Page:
What's New at 120studio.com
2018 January 18
New Gallery: Expired Velvia Slide Film
2018 January 15
Martin Luther King Day
Working on something, whether it be a tripod or a welding project, I find that it's easier to look at a watch than a phone. Here's a quick review of an inexpensive quartz watch that's actually pretty good:
New: Timex Expedition Quartz Watch
2018 January 12
Just playing around with the weather gauge. 8 PM: 50 deg. F; barometer 28.64 in. Hg; heavy downpour. (30 minutes later: 45 deg. F, 28.65 in Hg, downpour tapering off.)
Not even a week ago, it was zero Fahrenheit in the mornings. This morning it was 59 or 60. Intermittent heavy rains all day.
But now there's supposed to be a sudden freeze again, and this weekend the lows will be back near zero.
The speed with which weather conditions change seems unnatural. You're watching the temperatures on your weather station, and at first you begin to wonder if there's something wrong with it. And then you hear the downpours: this is weather for May or June. Well not really even that.
Four Views of a Tree With The Moon
35mm color negative film, this one.
2018 January 11
Fujichrome Velvia 50 (35mm)
This photo is from last spring, but I only just noticed that I never posted the article that was supposed to go with it. This is not really a winter project, but it could be.
New Article: I-Beam Saw Horses
And actually, with the 40-degree weather we had the other day, there were people out there wearing shorts. After about two weeks of bitter cold, it really did feel like April weather outside.
2018 January 5
Many are recovering from the East Coast blizzard of 2018, a storm system which brought snow as far south as Tallahassee, Florida. The pressure dropped 53 millibar in 21 hours. There was even thunder and lightning. There was over a foot of snow in some locations.
And for the weekend, according to the National Weather Service:
"Valid 12Z Fri Jan 05 2018 - 12Z Sun Jan 07 2018:
...An arctic outbreak will keep temperatures 20 to 30 degrees below average across the northeastern U.S..."
"12Z" is 7 AM Eastern Standard Time.
Large Format Photography
Large format isn't just about getting "a picture"; it's the epitome of the photographic art. You do large format not simply for the image quality, but also because there's something special about the whole process.
Here's my somewhat worn copy of Using the View Camera by Steve Simmons. Every now and then I refer to it for some thing or another; it's even got a section on creative ideas. A great first book on large format, since it covers most of the core topics. The reciprocity charts in my old edition could benefit from some updates, probably, but at least it's got Kodak Tri-X in there.
The book has chapters on camera movements, choosing a lens, using the Zone System, and quite a bit more. I may do a full review on it, but if you're getting into large format, this one should probably be on your bookshelf. Get yours here if you don't already have it.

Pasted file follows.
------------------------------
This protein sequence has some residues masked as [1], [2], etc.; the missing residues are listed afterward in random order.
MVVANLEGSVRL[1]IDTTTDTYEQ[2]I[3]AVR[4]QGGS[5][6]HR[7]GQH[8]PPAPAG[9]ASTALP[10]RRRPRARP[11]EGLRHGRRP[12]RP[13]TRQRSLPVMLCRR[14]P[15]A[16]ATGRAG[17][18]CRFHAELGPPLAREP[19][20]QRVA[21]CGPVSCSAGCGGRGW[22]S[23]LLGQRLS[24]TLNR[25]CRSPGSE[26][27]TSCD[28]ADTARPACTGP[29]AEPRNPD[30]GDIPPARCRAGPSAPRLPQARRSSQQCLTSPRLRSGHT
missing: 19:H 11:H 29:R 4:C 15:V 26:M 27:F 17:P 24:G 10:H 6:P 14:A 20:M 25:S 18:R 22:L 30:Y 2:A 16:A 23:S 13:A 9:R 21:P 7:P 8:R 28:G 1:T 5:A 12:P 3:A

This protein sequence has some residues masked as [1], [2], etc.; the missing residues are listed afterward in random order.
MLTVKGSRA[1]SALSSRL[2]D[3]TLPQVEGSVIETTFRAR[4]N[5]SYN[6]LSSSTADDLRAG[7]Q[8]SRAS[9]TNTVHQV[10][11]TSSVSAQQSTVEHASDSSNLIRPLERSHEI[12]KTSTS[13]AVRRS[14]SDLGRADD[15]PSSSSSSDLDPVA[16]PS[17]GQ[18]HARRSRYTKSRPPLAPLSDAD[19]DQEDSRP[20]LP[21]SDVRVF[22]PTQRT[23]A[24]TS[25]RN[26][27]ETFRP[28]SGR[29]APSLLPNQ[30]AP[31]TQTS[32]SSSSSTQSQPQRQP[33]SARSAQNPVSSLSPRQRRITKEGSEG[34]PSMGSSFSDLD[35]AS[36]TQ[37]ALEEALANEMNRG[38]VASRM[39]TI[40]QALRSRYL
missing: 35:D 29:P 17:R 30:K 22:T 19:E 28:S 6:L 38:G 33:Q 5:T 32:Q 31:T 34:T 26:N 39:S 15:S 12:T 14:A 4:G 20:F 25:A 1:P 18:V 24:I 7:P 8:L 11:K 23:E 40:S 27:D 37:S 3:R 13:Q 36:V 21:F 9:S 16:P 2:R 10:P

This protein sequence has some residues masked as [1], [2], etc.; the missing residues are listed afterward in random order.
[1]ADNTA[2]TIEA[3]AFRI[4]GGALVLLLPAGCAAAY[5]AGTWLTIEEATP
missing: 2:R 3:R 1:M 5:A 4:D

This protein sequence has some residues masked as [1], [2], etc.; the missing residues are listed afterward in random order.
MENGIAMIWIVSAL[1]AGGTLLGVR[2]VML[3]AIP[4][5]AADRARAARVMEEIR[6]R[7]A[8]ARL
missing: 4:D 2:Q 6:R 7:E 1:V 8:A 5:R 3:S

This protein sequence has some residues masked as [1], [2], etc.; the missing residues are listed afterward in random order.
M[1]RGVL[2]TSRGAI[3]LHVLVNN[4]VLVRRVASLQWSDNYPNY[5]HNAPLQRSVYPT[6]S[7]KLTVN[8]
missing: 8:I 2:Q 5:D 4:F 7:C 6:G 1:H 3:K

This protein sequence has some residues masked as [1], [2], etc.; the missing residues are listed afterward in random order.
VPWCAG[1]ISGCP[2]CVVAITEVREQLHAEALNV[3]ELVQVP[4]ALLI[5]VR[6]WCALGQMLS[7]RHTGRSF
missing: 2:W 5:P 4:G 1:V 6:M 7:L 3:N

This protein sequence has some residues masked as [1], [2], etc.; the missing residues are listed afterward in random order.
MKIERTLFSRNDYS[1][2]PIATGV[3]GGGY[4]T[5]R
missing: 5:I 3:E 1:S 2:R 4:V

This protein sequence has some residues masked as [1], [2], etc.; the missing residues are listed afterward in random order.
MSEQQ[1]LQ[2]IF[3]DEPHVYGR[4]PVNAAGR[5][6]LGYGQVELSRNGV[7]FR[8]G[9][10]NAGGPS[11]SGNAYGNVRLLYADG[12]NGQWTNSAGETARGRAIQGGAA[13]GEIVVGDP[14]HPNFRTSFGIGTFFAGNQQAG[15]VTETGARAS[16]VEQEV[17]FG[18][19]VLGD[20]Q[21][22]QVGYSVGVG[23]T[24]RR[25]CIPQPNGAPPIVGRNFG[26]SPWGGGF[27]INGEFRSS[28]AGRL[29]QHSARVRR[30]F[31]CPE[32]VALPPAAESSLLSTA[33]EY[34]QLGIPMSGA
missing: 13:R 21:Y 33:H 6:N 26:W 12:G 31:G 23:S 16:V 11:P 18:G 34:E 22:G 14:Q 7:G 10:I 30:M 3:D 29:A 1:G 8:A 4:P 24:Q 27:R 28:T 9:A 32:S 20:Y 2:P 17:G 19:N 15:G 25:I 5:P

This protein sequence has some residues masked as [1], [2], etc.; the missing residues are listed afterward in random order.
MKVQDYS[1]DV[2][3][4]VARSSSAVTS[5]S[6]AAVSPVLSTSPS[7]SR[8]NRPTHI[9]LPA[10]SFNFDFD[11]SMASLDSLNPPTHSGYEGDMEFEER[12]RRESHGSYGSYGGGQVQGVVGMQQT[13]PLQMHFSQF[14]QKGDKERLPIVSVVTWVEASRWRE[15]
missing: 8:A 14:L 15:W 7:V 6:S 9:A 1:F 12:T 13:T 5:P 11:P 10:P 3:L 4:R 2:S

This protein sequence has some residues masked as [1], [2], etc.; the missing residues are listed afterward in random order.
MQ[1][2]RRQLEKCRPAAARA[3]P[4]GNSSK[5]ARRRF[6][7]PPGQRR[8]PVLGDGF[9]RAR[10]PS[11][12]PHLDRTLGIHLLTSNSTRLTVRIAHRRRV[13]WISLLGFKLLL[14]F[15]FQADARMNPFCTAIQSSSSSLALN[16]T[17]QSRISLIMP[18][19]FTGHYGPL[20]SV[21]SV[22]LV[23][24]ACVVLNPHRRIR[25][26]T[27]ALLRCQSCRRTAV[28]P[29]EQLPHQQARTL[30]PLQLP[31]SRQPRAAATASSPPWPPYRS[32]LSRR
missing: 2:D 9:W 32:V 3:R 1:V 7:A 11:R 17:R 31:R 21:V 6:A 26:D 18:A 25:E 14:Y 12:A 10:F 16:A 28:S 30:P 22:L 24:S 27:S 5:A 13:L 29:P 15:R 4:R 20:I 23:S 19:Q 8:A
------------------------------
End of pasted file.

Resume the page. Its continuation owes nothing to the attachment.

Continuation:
2018 January 4
Full Moon on a Very Cold Night35mm
The unusually cold weather that began in late December is still going on. One night the temperature fell below zero Fahrenheit, actual air temp (not the wind chill).
Cold air is not something you can capture directly on film, obviously. But I've wondered: are there ways to give the impression of a bitter cold night, without resorting to the usual photographic devices (icicles, snow, etc)...? I mean, can you capture the essence of a cold winter night indirectly? I don't know for sure, but it's fun to try.
Many times when it's really cold, lots of us have gone from a car to the store without the use of especially warm clothing. We figure we're going from a heated car to a heated store, and hey, it'll only be less than a minute in the cold each way. But when you're out trying to get a photograph of some landscape, and the sun's not out, and you have to trudge hundreds of yards, or a mile, or more in the snow... that's when the cold really sets in.
And yes, the picture is grainy and has lots of base fog, because I like that. In fact, this is not even half as gnarly as I was going to leave it. I like shooting 400 or 800 color negative film that was sitting on a shelf, not in a freezer, for unknown years before I threw it into the camera and guesstimated the shutter speed and aperture (incorrectly-- hence the elevated grain and fog). But it would have been almost as simple to use transparency film and careful metering, and get a more realistic impression of the scene (if that's what you're after).
Which reminds me... eagerly awaiting the re-appearance of Kodak Ektachrome. Last I checked, it's supposed to be on the market within the next couple of months.
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